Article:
/ / What are Detox Symptoms? (& 5 Tricks to Alleviate Diet Detox Symptoms)
Nutrition

What are Detox Symptoms? (& 5 Tricks to Alleviate Diet Detox Symptoms)

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If you’re cutting back on unhealthy foods and working on improving your diet, you might experience detox symptoms or withdrawal-type symptoms from eliminating certain foods. We take a look at why detox symptoms happen and how to alleviate them.

woman having tea

Does this sound familiar? You found a new diet to try that eliminates a bunch of unhealthy foods and some food groups you’re used to eating regularly. You’re excited to try this new diet, so you jump in with both feet. 

A few days later (or even a week or 2 later) you start experiencing headaches, irritability, mood swings, and more. What gives?

While we often expect to feel better with all those new healthy foods we’re eating, sometimes our body doesn’t like that we’ve changed things drastically, and we end up with withdrawal or detox symptoms from eliminating certain foods that it’s used to having regularly.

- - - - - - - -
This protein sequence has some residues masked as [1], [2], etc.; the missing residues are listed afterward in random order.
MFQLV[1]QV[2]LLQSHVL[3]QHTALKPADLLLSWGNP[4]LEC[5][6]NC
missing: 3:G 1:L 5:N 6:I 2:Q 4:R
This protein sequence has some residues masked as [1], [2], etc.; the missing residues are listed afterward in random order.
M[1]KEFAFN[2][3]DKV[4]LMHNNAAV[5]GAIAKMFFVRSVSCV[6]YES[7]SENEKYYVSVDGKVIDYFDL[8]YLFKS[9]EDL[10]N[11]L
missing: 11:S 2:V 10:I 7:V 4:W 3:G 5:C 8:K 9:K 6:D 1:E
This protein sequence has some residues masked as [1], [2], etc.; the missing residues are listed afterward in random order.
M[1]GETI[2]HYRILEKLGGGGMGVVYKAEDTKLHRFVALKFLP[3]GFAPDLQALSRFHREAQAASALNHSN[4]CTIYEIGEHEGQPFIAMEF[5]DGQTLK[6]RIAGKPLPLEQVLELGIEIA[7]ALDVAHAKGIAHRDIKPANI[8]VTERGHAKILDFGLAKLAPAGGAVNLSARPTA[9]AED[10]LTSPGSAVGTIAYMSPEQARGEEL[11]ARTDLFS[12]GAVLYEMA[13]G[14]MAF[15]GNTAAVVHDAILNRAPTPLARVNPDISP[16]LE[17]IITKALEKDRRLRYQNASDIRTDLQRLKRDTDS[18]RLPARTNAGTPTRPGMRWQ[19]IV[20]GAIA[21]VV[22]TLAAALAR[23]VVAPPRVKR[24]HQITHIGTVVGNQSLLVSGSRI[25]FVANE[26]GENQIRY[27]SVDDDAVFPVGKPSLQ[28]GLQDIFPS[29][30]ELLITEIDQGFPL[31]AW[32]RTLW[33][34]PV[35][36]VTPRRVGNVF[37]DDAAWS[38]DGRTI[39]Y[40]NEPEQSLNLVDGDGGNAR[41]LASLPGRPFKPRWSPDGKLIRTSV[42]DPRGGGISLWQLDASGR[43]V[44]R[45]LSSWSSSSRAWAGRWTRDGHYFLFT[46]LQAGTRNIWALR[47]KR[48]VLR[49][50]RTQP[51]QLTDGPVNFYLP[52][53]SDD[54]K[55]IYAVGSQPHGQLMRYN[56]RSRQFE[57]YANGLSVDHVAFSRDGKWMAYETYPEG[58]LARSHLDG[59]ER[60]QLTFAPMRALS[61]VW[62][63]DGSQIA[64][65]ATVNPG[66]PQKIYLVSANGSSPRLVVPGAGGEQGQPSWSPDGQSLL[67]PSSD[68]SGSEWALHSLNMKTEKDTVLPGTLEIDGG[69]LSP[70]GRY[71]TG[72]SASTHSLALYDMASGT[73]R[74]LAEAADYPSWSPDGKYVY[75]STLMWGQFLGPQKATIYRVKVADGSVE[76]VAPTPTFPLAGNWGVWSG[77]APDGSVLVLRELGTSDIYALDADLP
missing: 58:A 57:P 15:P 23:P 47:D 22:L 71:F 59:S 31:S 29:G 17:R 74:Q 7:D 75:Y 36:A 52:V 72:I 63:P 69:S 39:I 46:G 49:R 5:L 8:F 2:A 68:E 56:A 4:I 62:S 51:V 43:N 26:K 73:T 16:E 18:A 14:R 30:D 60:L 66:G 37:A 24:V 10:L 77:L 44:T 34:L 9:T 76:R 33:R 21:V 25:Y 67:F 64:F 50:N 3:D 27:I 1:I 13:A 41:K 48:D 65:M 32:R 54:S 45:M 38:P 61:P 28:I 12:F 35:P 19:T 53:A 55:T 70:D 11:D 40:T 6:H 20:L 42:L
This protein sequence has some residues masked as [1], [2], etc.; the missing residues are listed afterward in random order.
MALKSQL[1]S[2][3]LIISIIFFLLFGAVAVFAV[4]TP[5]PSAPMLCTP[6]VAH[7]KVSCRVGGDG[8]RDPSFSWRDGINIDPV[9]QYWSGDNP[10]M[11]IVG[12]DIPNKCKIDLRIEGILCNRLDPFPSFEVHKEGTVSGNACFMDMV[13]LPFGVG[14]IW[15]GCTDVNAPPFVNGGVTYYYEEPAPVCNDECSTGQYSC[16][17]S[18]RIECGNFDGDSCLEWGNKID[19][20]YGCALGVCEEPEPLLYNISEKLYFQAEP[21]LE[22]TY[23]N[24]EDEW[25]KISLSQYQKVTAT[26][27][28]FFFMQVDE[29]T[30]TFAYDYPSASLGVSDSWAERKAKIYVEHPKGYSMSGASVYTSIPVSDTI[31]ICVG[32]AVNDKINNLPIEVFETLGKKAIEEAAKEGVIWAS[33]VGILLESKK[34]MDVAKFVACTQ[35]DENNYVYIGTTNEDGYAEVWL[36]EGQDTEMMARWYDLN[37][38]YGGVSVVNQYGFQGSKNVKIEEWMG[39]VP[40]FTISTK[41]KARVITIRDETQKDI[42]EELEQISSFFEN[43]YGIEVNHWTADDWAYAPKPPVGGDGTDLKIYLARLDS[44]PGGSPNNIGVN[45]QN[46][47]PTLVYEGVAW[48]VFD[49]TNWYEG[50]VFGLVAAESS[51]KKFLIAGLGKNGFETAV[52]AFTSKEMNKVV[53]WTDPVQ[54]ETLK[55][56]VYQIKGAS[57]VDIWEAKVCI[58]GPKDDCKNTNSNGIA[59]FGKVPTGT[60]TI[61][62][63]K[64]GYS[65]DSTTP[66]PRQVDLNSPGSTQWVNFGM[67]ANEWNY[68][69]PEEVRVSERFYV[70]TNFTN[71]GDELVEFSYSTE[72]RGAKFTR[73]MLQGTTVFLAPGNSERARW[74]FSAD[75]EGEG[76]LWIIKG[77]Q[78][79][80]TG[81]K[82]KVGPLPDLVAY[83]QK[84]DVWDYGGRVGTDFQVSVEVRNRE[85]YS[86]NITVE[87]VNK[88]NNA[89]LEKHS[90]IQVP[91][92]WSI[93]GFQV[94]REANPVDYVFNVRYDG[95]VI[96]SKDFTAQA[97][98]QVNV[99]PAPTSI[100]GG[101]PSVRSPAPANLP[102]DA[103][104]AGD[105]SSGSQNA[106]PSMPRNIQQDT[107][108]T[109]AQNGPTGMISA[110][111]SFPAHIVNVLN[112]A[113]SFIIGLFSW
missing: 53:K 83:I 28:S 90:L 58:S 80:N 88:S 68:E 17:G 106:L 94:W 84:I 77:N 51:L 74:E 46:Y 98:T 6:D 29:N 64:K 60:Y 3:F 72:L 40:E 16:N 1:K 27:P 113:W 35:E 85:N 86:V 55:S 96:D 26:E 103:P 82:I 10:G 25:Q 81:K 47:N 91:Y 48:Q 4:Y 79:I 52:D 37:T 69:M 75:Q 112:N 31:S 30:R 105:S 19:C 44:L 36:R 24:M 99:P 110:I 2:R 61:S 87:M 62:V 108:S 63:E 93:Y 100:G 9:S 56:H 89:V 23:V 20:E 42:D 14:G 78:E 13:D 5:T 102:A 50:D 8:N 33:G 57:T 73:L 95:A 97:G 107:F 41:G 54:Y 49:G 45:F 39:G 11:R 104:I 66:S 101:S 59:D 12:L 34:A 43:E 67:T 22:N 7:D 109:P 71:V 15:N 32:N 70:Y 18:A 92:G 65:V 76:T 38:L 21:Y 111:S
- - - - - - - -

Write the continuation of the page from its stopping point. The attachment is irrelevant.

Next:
We’re going to explore what detox symptoms look like, why our bodies go into withdrawal from things like caffeine and sugar, and ways to alleviate detox symptoms. 

What are detox symptoms?

Thanks to television, most of us know what it looks like for someone to go through detox from drugs or alcohol. But what does it look like for someone to go through “detox” from cutting out certain foods?

Detox or withdrawal symptoms from food is a bit less researched than withdrawal symptoms from substances and stimulants like caffeine. Common withdrawal symptoms from caffeine include:

  • Headaches
  • Fatigue
  • Irritability
  • Depressed moods
  • Difficulty concentrating
  • Sleepiness and yawning 

image collage of healthful living concepts

Symptoms from eliminating foods such as sugar are a little harder to pin down but can be the same as those listed above for caffeine. Sugar addiction and food addiction has been a controversial topic in recent years, but some studies suggest that sugar addiction does

exist due to sugar’s impact on dopamine levels and brain activity.